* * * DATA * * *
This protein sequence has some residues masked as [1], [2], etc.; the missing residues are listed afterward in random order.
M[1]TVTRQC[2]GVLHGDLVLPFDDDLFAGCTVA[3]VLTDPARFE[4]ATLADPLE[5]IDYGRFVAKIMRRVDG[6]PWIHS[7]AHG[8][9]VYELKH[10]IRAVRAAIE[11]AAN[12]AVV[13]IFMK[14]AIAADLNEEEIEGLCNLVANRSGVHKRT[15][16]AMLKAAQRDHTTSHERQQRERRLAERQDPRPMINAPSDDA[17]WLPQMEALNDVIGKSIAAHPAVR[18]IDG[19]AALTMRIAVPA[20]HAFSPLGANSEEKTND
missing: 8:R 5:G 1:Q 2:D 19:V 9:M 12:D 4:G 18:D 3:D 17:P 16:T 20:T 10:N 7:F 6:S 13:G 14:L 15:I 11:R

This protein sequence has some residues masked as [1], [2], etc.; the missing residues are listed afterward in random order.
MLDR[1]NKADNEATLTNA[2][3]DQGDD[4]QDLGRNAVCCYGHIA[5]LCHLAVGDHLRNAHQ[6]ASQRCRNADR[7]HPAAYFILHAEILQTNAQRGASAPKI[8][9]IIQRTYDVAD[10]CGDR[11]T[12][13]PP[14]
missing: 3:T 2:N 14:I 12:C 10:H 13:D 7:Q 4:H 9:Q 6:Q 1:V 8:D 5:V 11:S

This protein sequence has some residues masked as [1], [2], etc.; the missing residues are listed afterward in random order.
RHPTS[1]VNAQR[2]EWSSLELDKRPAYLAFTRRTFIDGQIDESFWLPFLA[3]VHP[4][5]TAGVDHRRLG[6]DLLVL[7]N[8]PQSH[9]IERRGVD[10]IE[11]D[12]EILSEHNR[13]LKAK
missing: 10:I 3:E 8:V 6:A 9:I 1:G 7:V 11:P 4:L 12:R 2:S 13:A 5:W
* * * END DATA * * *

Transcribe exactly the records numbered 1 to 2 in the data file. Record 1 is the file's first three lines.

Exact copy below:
This protein sequence has some residues masked as [1], [2], etc.; the missing residues are listed afterward in random order.
M[1]TVTRQC[2]GVLHGDLVLPFDDDLFAGCTVA[3]VLTDPARFE[4]ATLADPLE[5]IDYGRFVAKIMRRVDG[6]PWIHS[7]AHG[8][9]VYELKH[10]IRAVRAAIE[11]AAN[12]AVV[13]IFMK[14]AIAADLNEEEIEGLCNLVANRSGVHKRT[15][16]AMLKAAQRDHTTSHERQQRERRLAERQDPRPMINAPSDDA[17]WLPQMEALNDVIGKSIAAHPAVR[18]IDG[19]AALTMRIAVPA[20]HAFSPLGANSEEKTND
missing: 8:R 5:G 1:Q 2:D 19:V 9:M 12:D 4:G 18:D 3:D 17:P 16:T 20:T 10:N 7:F 6:S 13:G 14:L 15:I 11:R

This protein sequence has some residues masked as [1], [2], etc.; the missing residues are listed afterward in random order.
MLDR[1]NKADNEATLTNA[2][3]DQGDD[4]QDLGRNAVCCYGHIA[5]LCHLAVGDHLRNAHQ[6]ASQRCRNADR[7]HPAAYFILHAEILQTNAQRGASAPKI[8][9]IIQRTYDVAD[10]CGDR[11]T[12][13]PP[14]
missing: 3:T 2:N 14:I 12:C 10:H 13:D 7:Q 4:H 9:Q 6:Q 1:V 8:D 5:V 11:S